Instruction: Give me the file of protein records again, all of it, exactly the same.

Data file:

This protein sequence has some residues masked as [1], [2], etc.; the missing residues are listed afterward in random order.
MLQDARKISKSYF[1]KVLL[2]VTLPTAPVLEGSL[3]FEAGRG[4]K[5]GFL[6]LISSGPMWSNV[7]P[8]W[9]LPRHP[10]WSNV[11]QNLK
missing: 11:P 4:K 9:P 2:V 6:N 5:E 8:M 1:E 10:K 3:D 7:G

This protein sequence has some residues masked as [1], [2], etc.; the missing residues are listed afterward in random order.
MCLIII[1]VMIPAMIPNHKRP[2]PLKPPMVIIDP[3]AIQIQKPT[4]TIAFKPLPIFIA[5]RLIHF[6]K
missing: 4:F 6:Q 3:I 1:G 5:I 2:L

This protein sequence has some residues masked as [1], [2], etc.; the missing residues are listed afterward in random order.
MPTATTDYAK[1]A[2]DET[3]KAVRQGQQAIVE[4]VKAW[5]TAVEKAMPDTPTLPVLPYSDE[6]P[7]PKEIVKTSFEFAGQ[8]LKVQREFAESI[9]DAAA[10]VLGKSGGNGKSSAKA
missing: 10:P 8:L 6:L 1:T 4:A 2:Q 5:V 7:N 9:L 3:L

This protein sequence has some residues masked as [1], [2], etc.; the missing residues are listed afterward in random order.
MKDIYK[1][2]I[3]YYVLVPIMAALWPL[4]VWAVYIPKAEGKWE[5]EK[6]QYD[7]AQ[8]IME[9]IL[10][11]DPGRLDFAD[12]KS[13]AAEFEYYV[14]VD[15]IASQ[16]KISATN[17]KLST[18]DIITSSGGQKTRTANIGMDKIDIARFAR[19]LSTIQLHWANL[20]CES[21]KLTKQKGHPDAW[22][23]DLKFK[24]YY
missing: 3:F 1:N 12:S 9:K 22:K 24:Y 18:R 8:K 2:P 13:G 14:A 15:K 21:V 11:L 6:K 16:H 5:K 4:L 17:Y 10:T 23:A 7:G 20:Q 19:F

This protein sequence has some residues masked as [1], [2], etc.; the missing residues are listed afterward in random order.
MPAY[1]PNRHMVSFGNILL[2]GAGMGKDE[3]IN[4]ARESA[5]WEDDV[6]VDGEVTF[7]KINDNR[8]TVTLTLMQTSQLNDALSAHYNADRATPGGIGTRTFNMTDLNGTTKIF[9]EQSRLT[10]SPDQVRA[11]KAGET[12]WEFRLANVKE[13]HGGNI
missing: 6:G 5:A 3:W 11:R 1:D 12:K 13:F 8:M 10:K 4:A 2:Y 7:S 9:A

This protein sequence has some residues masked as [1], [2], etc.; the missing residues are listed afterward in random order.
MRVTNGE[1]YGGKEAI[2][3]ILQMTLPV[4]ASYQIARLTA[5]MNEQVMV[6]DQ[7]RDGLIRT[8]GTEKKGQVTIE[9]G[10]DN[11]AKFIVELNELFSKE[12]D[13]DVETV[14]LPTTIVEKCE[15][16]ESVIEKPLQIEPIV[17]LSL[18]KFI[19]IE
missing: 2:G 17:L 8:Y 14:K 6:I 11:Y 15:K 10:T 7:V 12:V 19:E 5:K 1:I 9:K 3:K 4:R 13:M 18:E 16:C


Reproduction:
This protein sequence has some residues masked as [1], [2], etc.; the missing residues are listed afterward in random order.
MLQDARKISKSYF[1]KVLL[2]VTLPTAPVLEGSL[3]FEAGRG[4]K[5]GFL[6]LISSGPMWSNV[7]P[8]W[9]LPRHP[10]WSNV[11]QNLK
missing: 11:P 4:K 9:P 2:V 6:N 5:E 8:M 1:E 10:K 3:D 7:G

This protein sequence has some residues masked as [1], [2], etc.; the missing residues are listed afterward in random order.
MCLIII[1]VMIPAMIPNHKRP[2]PLKPPMVIIDP[3]AIQIQKPT[4]TIAFKPLPIFIA[5]RLIHF[6]K
missing: 4:F 6:Q 3:I 1:G 5:I 2:L

This protein sequence has some residues masked as [1], [2], etc.; the missing residues are listed afterward in random order.
MPTATTDYAK[1]A[2]DET[3]KAVRQGQQAIVE[4]VKAW[5]TAVEKAMPDTPTLPVLPYSDE[6]P[7]PKEIVKTSFEFAGQ[8]LKVQREFAESI[9]DAAA[10]VLGKSGGNGKSSAKA
missing: 10:P 8:L 6:L 1:T 4:A 2:Q 5:V 7:N 9:L 3:L

This protein sequence has some residues masked as [1], [2], etc.; the missing residues are listed afterward in random order.
MKDIYK[1][2]I[3]YYVLVPIMAALWPL[4]VWAVYIPKAEGKWE[5]EK[6]QYD[7]AQ[8]IME[9]IL[10][11]DPGRLDFAD[12]KS[13]AAEFEYYV[14]VD[15]IASQ[16]KISATN[17]KLST[18]DIITSSGGQKTRTANIGMDKIDIARFAR[19]LSTIQLHWANL[20]CES[21]KLTKQKGHPDAW[22][23]DLKFK[24]YY
missing: 3:F 1:N 12:S 9:K 22:K 24:Y 18:R 8:K 2:P 13:G 14:A 15:K 21:V 11:L 6:K 16:H 5:K 4:L 17:Y 10:T 23:A 7:G 20:Q 19:F

This protein sequence has some residues masked as [1], [2], etc.; the missing residues are listed afterward in random order.
MPAY[1]PNRHMVSFGNILL[2]GAGMGKDE[3]IN[4]ARESA[5]WEDDV[6]VDGEVTF[7]KINDNR[8]TVTLTLMQTSQLNDALSAHYNADRATPGGIGTRTFNMTDLNGTTKIF[9]EQSRLT[10]SPDQVRA[11]KAGET[12]WEFRLANVKE[13]HGGNI
missing: 6:G 5:A 3:W 11:R 1:D 12:K 13:F 8:M 10:K 4:A 2:Y 7:S 9:A

This protein sequence has some residues masked as [1], [2], etc.; the missing residues are listed afterward in random order.
MRVTNGE[1]YGGKEAI[2][3]ILQMTLPV[4]ASYQIARLTA[5]MNEQVMV[6]DQ[7]RDGLIRT[8]GTEKKGQVTIE[9]G[10]DN[11]AKFIVELNELFSKE[12]D[13]DVETV[14]LPTTIVEKCE[15][16]ESVIEKPLQIEPIV[17]LSL[18]KFI[19]IE
missing: 2:G 17:L 8:Y 14:K 6:I 11:Y 15:K 10:T 7:V 12:V 19:E 5:K 1:I 9:K 3:K 4:R 13:M 18:E 16:C